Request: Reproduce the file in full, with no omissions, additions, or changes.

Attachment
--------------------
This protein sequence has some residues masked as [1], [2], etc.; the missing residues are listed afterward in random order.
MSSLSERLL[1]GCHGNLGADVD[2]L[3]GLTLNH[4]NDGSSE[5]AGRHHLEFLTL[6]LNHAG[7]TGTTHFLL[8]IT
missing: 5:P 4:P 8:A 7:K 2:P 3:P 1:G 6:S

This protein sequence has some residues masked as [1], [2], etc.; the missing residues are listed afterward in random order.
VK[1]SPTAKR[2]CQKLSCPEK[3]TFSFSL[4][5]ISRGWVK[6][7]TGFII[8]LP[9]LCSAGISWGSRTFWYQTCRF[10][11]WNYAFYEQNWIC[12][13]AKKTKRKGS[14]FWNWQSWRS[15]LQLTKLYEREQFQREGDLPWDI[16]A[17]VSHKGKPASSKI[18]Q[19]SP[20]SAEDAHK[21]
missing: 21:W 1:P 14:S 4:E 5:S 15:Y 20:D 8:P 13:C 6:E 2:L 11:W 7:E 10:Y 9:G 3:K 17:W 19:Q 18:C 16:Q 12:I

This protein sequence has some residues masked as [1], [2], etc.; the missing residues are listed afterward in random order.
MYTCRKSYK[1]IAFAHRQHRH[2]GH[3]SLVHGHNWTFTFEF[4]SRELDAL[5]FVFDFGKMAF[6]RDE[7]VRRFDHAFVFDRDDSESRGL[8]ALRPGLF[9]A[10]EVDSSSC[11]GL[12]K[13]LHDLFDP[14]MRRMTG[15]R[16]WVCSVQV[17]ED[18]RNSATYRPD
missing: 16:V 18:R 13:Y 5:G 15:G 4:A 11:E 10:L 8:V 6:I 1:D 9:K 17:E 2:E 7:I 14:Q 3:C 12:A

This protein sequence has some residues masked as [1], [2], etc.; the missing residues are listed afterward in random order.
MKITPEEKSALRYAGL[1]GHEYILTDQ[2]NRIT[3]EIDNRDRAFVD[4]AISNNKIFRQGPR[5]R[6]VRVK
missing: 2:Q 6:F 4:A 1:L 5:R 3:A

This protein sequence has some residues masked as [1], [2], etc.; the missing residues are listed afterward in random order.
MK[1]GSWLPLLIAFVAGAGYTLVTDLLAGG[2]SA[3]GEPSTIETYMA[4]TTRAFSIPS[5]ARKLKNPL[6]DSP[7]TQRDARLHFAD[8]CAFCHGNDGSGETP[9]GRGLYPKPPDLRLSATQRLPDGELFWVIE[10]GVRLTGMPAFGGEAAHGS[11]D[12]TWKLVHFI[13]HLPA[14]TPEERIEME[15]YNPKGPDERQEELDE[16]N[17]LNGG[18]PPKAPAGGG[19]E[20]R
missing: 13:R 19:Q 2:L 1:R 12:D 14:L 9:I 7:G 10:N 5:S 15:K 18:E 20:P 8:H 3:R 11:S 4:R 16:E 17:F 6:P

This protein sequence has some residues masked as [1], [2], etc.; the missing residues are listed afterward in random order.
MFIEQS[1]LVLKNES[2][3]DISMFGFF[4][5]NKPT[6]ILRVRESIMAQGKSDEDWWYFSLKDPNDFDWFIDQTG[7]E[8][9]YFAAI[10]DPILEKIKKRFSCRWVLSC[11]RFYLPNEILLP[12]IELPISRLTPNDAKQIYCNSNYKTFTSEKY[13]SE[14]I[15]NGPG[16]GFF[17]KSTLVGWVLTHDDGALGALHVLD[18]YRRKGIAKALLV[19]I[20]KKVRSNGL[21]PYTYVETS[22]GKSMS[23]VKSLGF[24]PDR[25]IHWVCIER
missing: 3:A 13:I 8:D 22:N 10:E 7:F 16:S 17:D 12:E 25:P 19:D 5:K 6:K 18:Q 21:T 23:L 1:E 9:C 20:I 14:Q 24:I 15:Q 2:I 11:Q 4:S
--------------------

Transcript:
This protein sequence has some residues masked as [1], [2], etc.; the missing residues are listed afterward in random order.
MSSLSERLL[1]GCHGNLGADVD[2]L[3]GLTLNH[4]NDGSSE[5]AGRHHLEFLTL[6]LNHAG[7]TGTTHFLL[8]IT
missing: 5:P 4:P 8:A 7:K 2:P 3:P 1:G 6:S

This protein sequence has some residues masked as [1], [2], etc.; the missing residues are listed afterward in random order.
VK[1]SPTAKR[2]CQKLSCPEK[3]TFSFSL[4][5]ISRGWVK[6][7]TGFII[8]LP[9]LCSAGISWGSRTFWYQTCRF[10][11]WNYAFYEQNWIC[12][13]AKKTKRKGS[14]FWNWQSWRS[15]LQLTKLYEREQFQREGDLPWDI[16]A[17]VSHKGKPASSKI[18]Q[19]SP[20]SAEDAHK[21]
missing: 21:W 1:P 14:S 4:E 5:S 15:Y 20:D 8:P 13:C 6:E 2:L 11:W 7:E 10:Y 9:G 3:K 17:W 19:Q 18:C 16:Q 12:I

This protein sequence has some residues masked as [1], [2], etc.; the missing residues are listed afterward in random order.
MYTCRKSYK[1]IAFAHRQHRH[2]GH[3]SLVHGHNWTFTFEF[4]SRELDAL[5]FVFDFGKMAF[6]RDE[7]VRRFDHAFVFDRDDSESRGL[8]ALRPGLF[9]A[10]EVDSSSC[11]GL[12]K[13]LHDLFDP[14]MRRMTG[15]R[16]WVCSVQV[17]ED[18]RNSATYRPD
missing: 16:V 18:R 13:Y 5:G 15:G 4:A 11:E 10:L 8:V 6:I 1:D 9:K 17:E 2:E 7:I 14:Q 3:C 12:A

This protein sequence has some residues masked as [1], [2], etc.; the missing residues are listed afterward in random order.
MKITPEEKSALRYAGL[1]GHEYILTDQ[2]NRIT[3]EIDNRDRAFVD[4]AISNNKIFRQGPR[5]R[6]VRVK
missing: 2:Q 6:F 4:A 1:L 5:R 3:A

This protein sequence has some residues masked as [1], [2], etc.; the missing residues are listed afterward in random order.
MK[1]GSWLPLLIAFVAGAGYTLVTDLLAGG[2]SA[3]GEPSTIETYMA[4]TTRAFSIPS[5]ARKLKNPL[6]DSP[7]TQRDARLHFAD[8]CAFCHGNDGSGETP[9]GRGLYPKPPDLRLSATQRLPDGELFWVIE[10]GVRLTGMPAFGGEAAHGS[11]D[12]TWKLVHFI[13]HLPA[14]TPEERIEME[15]YNPKGPDERQEELDE[16]N[17]LNGG[18]PPKAPAGGG[19]E[20]R
missing: 13:R 19:Q 2:L 1:R 12:D 14:L 9:I 7:G 10:N 5:S 15:K 18:E 20:P 8:H 3:R 11:S 4:R 16:E 17:F 6:P

This protein sequence has some residues masked as [1], [2], etc.; the missing residues are listed afterward in random order.
MFIEQS[1]LVLKNES[2][3]DISMFGFF[4][5]NKPT[6]ILRVRESIMAQGKSDEDWWYFSLKDPNDFDWFIDQTG[7]E[8][9]YFAAI[10]DPILEKIKKRFSCRWVLSC[11]RFYLPNEILLP[12]IELPISRLTPNDAKQIYCNSNYKTFTSEKY[13]SE[14]I[15]NGPG[16]GFF[17]KSTLVGWVLTHDDGALGALHVLD[18]YRRKGIAKALLV[19]I[20]KKVRSNGL[21]PYTYVETS[22]GKSMS[23]VKSLGF[24]PDR[25]IHWVCIER
missing: 3:A 13:I 8:D 22:N 10:E 7:F 16:S 17:D 12:E 25:P 19:D 5:K 6:K 18:Q 21:T 23:L 1:E 9:C 20:I 14:Q 24:I 15:Q 2:I 11:Q 4:S